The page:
The names of four children jutted out from my computer's screen like daggers on the list of the dead by name as I refreshed it. Memories of children laughing while flying kites on a beach in Gaza flooded my mind. Are these the same Bakr children I knew, and are they now among the 211 dead in Gaza?
Of course, it doesn't matter if I heard the laughter of Ahed (10), Zakaria (10), Mohammed (11), and Ismail (9) when I spent time with the Bakr family known so well in Gaza's fishing community. It matters that their parents and loved ones knew their laughter by heart, and will likely spend a lifetime trying to recall the innocent ring of it.
My work in development and policy has brought me around the world, and some of my most eye-opening encounters have taken place with the Palestinians of Gaza, such as the Bakrs. I have visited the coastal enclave several times over the past few years, many of those trips in my previous capacity as program coordinator at Grassroots International.
The most heart wrenching of those journeys took place in 2009 just weeks after more than 1,300 Palestinians -- the overwhelming majority civilians -- lost their lives in the Israeli military's notorious Operation Cast Lead. Palestinian human rights activists and grassroots movement leaders were eager for outsiders to witness the damage and bring findings to their respective countries. The destruction was palpable, vivid.
I had trouble describing the scene until a year later when I visited Haiti in the wake of the devastating 2010 earthquake. Gaza looked as if an earthquake had hit it. Much like an earthquake, the military operation did not spare the vulnerable -- we visited hospitals, schools, and entire apartment buildings that had been leveled.
This time around is no different.
"My mom told me that it feels and looks like a tsunami has hit the neighborhood," wrote Safa' Abdel Rahman-Madi from Ramallah in an action alert for U.S.-based Jewish Voice for Peace. The Israeli government has continually denied Safa' the permits necessary to visit her family in Gaza. She phones several times a day to hear her mother's updates. "I thought if it was a tsunami, maybe the international community would have acted fast to save innocent lives," Safa' reflected.
The United Nations Office for the Coordination of Humanitarian Affairs, OCHA, estimates that 76 percent of Gaza's dead in this current military operation are civilians. Its report also indicates that 12 percent's status is unknown, easily bringing the civilian death toll to more than 80 percent.
Last week, a friend wrote on his Facebook page that six of his family members had been killed in an Israeli drone attack on their home, three of them women, and one of those women a grandmother. "And they are still bombing everywhere. I want to scream my heart out," he posted just 30 minutes after finding out.
Earlier this week, the IDF hit a center for the disabled -- killing three patients and their nurse. These attacks, like the strike that killed the four Bakr children, continue despite the IDF's insistence (and mainstream Western media complacency) that it strives to minimize harm to civilians. By all means, Hamas and other militant groups are not free of blame. An Israeli family is mourning a civilian who was hit by a rocket on Tuesday, the first casualty in Israel since the IDF launched Operation Protective Edge.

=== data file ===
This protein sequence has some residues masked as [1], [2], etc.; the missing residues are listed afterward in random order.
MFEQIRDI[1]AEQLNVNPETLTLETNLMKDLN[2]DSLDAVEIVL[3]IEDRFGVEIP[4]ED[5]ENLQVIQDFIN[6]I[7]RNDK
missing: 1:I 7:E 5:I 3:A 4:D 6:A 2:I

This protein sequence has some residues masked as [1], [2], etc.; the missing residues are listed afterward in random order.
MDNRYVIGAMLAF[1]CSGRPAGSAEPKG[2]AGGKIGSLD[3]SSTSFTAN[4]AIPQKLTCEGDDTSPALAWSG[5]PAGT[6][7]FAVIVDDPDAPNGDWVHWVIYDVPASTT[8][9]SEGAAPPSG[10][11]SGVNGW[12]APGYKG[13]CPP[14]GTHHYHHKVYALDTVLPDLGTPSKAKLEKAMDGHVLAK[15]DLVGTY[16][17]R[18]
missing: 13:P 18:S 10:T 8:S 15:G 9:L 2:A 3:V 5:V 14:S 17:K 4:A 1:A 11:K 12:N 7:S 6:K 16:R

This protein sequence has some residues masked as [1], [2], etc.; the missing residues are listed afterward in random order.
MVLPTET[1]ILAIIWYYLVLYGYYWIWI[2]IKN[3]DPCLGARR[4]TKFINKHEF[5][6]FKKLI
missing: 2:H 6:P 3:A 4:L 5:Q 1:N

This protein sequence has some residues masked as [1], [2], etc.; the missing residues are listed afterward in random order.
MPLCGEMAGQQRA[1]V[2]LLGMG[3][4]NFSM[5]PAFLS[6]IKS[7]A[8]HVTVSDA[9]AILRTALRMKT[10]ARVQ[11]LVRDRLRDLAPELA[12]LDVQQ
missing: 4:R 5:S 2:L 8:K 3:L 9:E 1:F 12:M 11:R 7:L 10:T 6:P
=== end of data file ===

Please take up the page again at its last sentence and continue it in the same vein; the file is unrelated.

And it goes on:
My experiences in Gaza, not to mention the eyewitness accounts my Palestinian friends and colleagues there update in real time have given me insights that I wish mainstream news outlets would better report. As a U.S. citizen living in the EU, both my present and more permanent homes are implicated each time an Israeli missile flies, whether through military funding or preferential trade agreements. Framing this current crisis as solely a 'cycle of violence' or 'Israeli retaliation' is unethical journalism with undesirable consequences for all involved.
The Palestinians I know in Gaza are tireless, even under these unthinkable circumstances. In between smartphone videos captured from living room windows of buildings mushrooming into fireballs, and countless funeral processions from the streets below, they offer glimmers of hope -- of humanity.
"My mom wants to give blood to the wounded, and we wanted to ask you where to go," someone recently posted to a young female doctor friend's Facebook wall. She offered advice, careful to point out the times of day when passers-by are subject to shelling on the main road leading to the hospital. "Go in the morning, between 8:00 and 10:00," she suggested.
An old colleague uploaded a photo where he was standing on the beach with his son, both beaming, with waves foaming in the background. "It's a tough day in Gaza," the caption read in Arabic, "but these days are not without moments of joy, pride, love, and family."
I wish you could know these amazing individuals, too.